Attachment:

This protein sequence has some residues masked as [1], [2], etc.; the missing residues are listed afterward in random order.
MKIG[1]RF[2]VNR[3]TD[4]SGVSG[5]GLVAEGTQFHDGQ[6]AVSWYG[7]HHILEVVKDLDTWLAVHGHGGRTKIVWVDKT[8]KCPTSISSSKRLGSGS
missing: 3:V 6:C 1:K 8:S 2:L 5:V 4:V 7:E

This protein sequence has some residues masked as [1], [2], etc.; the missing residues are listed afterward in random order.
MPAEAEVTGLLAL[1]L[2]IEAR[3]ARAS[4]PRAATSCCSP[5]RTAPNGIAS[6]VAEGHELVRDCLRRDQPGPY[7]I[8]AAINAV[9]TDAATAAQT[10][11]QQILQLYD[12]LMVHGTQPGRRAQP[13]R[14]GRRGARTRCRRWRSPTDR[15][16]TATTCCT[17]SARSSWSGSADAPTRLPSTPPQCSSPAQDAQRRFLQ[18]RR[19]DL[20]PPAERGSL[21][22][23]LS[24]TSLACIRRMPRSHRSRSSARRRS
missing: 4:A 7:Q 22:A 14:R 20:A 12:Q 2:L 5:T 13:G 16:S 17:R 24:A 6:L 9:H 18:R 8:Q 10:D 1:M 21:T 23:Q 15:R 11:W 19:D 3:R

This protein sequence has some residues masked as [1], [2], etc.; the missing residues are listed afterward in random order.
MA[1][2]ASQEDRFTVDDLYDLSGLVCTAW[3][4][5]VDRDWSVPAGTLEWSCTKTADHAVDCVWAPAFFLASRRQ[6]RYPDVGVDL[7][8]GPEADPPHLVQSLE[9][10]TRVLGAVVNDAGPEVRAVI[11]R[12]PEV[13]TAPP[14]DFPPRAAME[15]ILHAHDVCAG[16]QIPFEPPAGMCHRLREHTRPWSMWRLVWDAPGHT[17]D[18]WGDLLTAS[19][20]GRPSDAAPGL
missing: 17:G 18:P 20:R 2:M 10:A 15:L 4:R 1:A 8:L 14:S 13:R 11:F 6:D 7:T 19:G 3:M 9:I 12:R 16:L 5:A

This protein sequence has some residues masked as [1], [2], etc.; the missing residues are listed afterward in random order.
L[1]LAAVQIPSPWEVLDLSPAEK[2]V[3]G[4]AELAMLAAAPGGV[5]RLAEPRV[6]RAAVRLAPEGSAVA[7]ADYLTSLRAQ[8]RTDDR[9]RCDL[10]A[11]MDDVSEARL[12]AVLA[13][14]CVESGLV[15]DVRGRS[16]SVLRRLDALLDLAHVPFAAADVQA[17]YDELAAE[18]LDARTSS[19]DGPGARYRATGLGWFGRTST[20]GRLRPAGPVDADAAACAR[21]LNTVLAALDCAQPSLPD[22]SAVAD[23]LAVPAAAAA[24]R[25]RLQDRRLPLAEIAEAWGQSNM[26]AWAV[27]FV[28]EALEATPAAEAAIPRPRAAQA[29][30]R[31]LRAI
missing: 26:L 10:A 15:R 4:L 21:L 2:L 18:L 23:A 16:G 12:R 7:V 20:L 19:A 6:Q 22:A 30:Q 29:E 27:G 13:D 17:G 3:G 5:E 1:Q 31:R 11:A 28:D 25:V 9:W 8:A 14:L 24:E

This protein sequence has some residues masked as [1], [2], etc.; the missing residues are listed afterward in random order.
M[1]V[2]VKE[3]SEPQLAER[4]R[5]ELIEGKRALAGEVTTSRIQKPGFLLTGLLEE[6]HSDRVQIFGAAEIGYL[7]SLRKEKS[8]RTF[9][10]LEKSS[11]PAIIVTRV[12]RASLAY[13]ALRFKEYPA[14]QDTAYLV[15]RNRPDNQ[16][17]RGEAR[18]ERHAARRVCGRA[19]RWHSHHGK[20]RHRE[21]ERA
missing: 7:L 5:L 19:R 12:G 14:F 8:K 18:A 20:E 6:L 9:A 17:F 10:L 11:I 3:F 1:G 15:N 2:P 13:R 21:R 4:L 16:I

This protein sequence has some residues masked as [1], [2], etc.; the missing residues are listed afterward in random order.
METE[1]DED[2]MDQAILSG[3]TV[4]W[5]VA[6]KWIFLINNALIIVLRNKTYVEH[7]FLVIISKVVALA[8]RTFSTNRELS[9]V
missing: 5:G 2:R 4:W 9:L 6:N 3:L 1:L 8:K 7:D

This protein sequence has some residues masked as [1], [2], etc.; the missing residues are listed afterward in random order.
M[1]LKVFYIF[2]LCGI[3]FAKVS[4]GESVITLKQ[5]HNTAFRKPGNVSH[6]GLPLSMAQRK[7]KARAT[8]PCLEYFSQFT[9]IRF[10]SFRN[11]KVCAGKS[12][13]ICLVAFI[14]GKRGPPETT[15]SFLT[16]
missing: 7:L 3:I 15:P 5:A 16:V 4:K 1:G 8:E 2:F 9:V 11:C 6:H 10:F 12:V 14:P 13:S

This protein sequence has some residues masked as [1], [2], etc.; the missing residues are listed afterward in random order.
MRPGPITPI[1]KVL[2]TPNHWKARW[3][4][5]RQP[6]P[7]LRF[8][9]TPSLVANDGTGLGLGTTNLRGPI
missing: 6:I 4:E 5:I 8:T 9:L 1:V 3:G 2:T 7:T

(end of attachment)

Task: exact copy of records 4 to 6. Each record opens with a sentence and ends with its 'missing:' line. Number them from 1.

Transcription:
This protein sequence has some residues masked as [1], [2], etc.; the missing residues are listed afterward in random order.
L[1]LAAVQIPSPWEVLDLSPAEK[2]V[3]G[4]AELAMLAAAPGGV[5]RLAEPRV[6]RAAVRLAPEGSAVA[7]ADYLTSLRAQ[8]RTDDR[9]RCDL[10]A[11]MDDVSEARL[12]AVLA[13][14]CVESGLV[15]DVRGRS[16]SVLRRLDALLDLAHVPFAAADVQA[17]YDELAAE[18]LDARTSS[19]DGPGARYRATGLGWFGRTST[20]GRLRPAGPVDADAAACAR[21]LNTVLAALDCAQPSLPD[22]SAVAD[23]LAVPAAAAA[24]R[25]RLQDRRLPLAEIAEAWGQSNM[26]AWAV[27]FV[28]EALEATPAAEAAIPRPRAAQA[29][30]R[31]LRAI
missing: 26:L 10:A 15:R 4:L 21:L 2:L 18:L 23:A 16:G 12:R 7:V 20:L 19:A 6:Q 22:A 30:Q 29:E 27:G 13:D 17:G 3:G 5:E 1:Q 31:R 11:A 28:D 25:V 9:W 8:A 14:L 24:E

This protein sequence has some residues masked as [1], [2], etc.; the missing residues are listed afterward in random order.
M[1]V[2]VKE[3]SEPQLAER[4]R[5]ELIEGKRALAGEVTTSRIQKPGFLLTGLLEE[6]HSDRVQIFGAAEIGYL[7]SLRKEKS[8]RTF[9][10]LEKSS[11]PAIIVTRV[12]RASLAY[13]ALRFKEYPA[14]QDTAYLV[15]RNRPDNQ[16][17]RGEAR[18]ERHAARRVCGRA[19]RWHSHHGK[20]RHRE[21]ERA
missing: 7:L 5:L 19:R 12:G 14:F 8:K 18:A 20:E 6:L 9:A 17:F 10:L 11:I 3:F 1:G 15:N 2:P 13:R 21:R 4:L 16:I

This protein sequence has some residues masked as [1], [2], etc.; the missing residues are listed afterward in random order.
METE[1]DED[2]MDQAILSG[3]TV[4]W[5]VA[6]KWIFLINNALIIVLRNKTYVEH[7]FLVIISKVVALA[8]RTFSTNRELS[9]V
missing: 5:G 2:R 4:W 9:L 6:N 3:L 1:L 8:K 7:D